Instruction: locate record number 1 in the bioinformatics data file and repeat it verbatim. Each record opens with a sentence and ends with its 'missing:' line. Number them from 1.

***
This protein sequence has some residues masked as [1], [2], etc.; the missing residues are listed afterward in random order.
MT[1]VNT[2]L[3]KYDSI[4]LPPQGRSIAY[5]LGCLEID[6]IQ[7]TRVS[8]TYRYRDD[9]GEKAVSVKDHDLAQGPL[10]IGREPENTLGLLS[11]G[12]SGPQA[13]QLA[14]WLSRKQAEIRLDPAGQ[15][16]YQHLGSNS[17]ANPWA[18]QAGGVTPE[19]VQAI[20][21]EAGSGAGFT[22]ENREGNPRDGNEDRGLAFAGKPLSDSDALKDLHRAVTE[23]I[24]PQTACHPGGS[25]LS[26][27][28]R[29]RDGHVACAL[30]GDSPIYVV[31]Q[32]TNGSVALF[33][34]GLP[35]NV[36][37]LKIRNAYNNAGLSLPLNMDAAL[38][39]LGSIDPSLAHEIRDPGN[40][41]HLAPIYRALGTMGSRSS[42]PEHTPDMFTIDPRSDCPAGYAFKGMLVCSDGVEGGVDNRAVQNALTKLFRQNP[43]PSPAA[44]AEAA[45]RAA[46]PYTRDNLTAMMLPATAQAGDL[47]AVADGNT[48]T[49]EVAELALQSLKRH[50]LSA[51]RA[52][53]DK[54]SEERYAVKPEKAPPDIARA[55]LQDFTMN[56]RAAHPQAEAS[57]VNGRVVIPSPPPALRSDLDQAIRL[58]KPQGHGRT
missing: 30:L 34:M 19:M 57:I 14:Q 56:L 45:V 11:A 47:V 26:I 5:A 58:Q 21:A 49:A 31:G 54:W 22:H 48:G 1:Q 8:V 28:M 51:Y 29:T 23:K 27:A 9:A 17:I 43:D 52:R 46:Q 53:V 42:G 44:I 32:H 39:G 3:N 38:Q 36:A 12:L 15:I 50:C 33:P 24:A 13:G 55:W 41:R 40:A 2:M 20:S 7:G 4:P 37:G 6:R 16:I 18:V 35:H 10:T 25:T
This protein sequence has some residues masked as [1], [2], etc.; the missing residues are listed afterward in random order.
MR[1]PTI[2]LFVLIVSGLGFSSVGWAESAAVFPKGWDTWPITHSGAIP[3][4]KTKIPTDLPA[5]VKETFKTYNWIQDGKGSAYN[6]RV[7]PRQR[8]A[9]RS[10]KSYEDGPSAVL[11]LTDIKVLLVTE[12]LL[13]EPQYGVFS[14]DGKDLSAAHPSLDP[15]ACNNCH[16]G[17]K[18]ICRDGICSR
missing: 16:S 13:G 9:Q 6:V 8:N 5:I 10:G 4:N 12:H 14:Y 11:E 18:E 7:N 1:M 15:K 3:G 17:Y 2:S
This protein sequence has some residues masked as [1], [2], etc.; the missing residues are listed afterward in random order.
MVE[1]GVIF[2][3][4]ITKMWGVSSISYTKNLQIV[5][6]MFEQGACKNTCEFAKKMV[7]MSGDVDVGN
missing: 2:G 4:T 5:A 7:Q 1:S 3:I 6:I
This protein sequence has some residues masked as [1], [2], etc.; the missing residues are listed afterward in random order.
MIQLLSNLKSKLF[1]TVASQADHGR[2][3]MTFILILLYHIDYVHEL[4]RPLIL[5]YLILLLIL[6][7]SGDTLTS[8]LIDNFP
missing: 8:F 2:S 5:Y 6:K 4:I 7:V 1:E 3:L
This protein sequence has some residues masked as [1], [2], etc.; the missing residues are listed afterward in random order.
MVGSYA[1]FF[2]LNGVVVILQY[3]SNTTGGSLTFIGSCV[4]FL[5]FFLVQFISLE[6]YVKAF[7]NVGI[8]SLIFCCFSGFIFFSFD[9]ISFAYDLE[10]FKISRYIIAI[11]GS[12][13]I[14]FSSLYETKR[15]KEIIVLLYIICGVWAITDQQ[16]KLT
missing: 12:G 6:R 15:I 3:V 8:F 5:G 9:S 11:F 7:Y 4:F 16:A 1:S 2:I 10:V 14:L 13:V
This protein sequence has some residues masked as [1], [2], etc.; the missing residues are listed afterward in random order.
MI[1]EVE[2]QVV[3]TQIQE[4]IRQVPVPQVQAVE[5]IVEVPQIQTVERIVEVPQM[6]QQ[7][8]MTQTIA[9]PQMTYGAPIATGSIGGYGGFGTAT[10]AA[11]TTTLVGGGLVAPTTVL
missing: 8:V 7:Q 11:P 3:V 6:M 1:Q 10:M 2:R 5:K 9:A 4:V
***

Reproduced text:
This protein sequence has some residues masked as [1], [2], etc.; the missing residues are listed afterward in random order.
MT[1]VNT[2]L[3]KYDSI[4]LPPQGRSIAY[5]LGCLEID[6]IQ[7]TRVS[8]TYRYRDD[9]GEKAVSVKDHDLAQGPL[10]IGREPENTLGLLS[11]G[12]SGPQA[13]QLA[14]WLSRKQAEIRLDPAGQ[15][16]YQHLGSNS[17]ANPWA[18]QAGGVTPE[19]VQAI[20][21]EAGSGAGFT[22]ENREGNPRDGNEDRGLAFAGKPLSDSDALKDLHRAVTE[23]I[24]PQTACHPGGS[25]LS[26][27][28]R[29]RDGHVACAL[30]GDSPIYVV[31]Q[32]TNGSVALF[33][34]GLP[35]NV[36][37]LKIRNAYNNAGLSLPLNMDAAL[38][39]LGSIDPSLAHEIRDPGN[40][41]HLAPIYRALGTMGSRSS[42]PEHTPDMFTIDPRSDCPAGYAFKGMLVCSDGVEGGVDNRAVQNALTKLFRQNP[43]PSPAA[44]AEAA[45]RAA[46]PYTRDNLTAMMLPATAQAGDL[47]AVADGNT[48]T[49]EVAELALQSLKRH[50]LSA[51]RA[52][53]DK[54]SEERYAVKPEKAPPDIARA[55]LQDFTMN[56]RAAHPQAEAS[57]VNGRVVIPSPPPALRSDLDQAIRL[58]KPQGHGRT
missing: 30:L 34:M 19:M 57:I 14:Q 56:L 45:V 11:A 47:V 26:I 5:A 58:Q 21:A 49:A 31:G 54:W 22:H 48:G 1:Q 8:V 28:M 51:Y 29:T 23:K 27:A 9:A 17:I 43:D 52:R 46:Q 53:V 42:G 44:I 32:H 39:G 3:N 38:Q 36:A 12:L 15:I 50:C 33:P 24:A 13:G 55:W 41:R 40:A 2:M 20:S 7:G 4:P 37:G 6:R 16:I 18:V 35:H 10:T 25:T